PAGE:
Spiritual Capitalism

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					Spiritual Capitalism
Nicholas Capaldi
American Conservative; Jun 2010; 9, 6; Docstoc
pg. 13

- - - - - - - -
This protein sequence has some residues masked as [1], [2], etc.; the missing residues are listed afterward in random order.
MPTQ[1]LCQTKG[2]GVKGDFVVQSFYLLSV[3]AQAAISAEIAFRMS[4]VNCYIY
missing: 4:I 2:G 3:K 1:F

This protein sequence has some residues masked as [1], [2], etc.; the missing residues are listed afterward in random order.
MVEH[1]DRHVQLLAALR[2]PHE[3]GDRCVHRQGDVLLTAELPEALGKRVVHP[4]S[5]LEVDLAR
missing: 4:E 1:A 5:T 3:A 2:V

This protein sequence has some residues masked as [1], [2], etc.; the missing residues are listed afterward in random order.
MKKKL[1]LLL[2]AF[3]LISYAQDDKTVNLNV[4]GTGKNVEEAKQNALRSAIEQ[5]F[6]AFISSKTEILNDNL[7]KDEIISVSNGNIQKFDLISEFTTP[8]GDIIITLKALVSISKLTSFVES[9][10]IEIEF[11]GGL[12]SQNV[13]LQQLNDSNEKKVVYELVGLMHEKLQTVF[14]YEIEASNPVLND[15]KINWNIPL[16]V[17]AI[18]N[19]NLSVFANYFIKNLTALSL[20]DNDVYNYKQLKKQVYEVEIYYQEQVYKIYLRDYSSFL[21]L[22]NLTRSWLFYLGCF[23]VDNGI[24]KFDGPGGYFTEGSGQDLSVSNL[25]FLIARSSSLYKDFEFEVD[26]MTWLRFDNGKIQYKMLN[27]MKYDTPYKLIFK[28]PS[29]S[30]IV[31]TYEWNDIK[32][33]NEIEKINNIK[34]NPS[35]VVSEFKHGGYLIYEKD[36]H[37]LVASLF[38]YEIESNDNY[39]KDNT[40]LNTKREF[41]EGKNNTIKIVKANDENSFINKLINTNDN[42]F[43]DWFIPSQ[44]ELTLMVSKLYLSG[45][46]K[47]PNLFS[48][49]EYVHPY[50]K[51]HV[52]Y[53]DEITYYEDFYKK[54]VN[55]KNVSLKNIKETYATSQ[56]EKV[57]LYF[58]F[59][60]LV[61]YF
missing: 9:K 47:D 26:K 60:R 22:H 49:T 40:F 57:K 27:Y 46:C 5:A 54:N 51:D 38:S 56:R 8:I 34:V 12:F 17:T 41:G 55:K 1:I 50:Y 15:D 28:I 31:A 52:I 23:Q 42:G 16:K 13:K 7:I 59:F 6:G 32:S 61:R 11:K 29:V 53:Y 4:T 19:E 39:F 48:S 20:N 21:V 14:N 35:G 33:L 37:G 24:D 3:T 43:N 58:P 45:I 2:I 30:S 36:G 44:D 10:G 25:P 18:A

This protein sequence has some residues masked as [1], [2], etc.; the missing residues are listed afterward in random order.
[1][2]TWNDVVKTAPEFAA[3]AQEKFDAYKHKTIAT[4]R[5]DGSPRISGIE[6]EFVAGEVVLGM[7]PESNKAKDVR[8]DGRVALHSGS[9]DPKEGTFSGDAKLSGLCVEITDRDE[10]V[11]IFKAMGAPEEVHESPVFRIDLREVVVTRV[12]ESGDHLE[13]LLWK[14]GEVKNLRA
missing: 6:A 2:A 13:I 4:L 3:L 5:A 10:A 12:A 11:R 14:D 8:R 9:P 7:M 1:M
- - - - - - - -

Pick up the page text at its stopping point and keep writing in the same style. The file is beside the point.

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Description: Curiously, this culture is hardly understood even by those surrounded by it. There are two reasons for that. First, defenders of the liberal order have often unwittingly adopted the framework of their enemies, who in turn have defined liberalism by the silliest things that Jeremy Bentham, Ayn Rand, John Rawls, and Robert Nozick have said. Second, and even worse, the use of "social science" to explain human relations has blinded scholars to the true sources of this philosophy. Having abandoned Weber for [Karl Marx], Durkheim, Freud, and deconstruction, social scientists totally miss the spiritual roots of the liberal order. They presume a secular outlook in which religious belief is just another misguided epiphenomenon, and who wants to base a liberal order on that?From the socialists Owen, Fourier, Proudhon, Louis Blanc, Saint-Simon, and Marx in the 19th century to a whole host of other writers in the 20th century and perhaps President Obama now, thinkers in this tradition have sought "more equal" opportunity, a "fairer" distribution of wealth, and the reorganization of society into smaller communities. They disagree on exactly how to transform the present system and fall to provide an explicit account of how the new structure will function. They, like [Phillip Blond], describe what a new economy should accomplish but not how. What one senses above all in these writers is an adversarial relation to whatever they take the present system to be, a moral critique in which it is necessary to identify both "bad guys" and "victims.''Is a free society really so atomized and alienating? Going back to [John Locke], and as we are reminded by Tocqueville, the real defenders of the liberal order have acknowledged that a civil association functions best when it rests upon a larger culture within which individuals voluntarily choose to join subsidiary enterprise associations such as a family, church, or local organizations. These sub-enterprise associations provide the spiritual c
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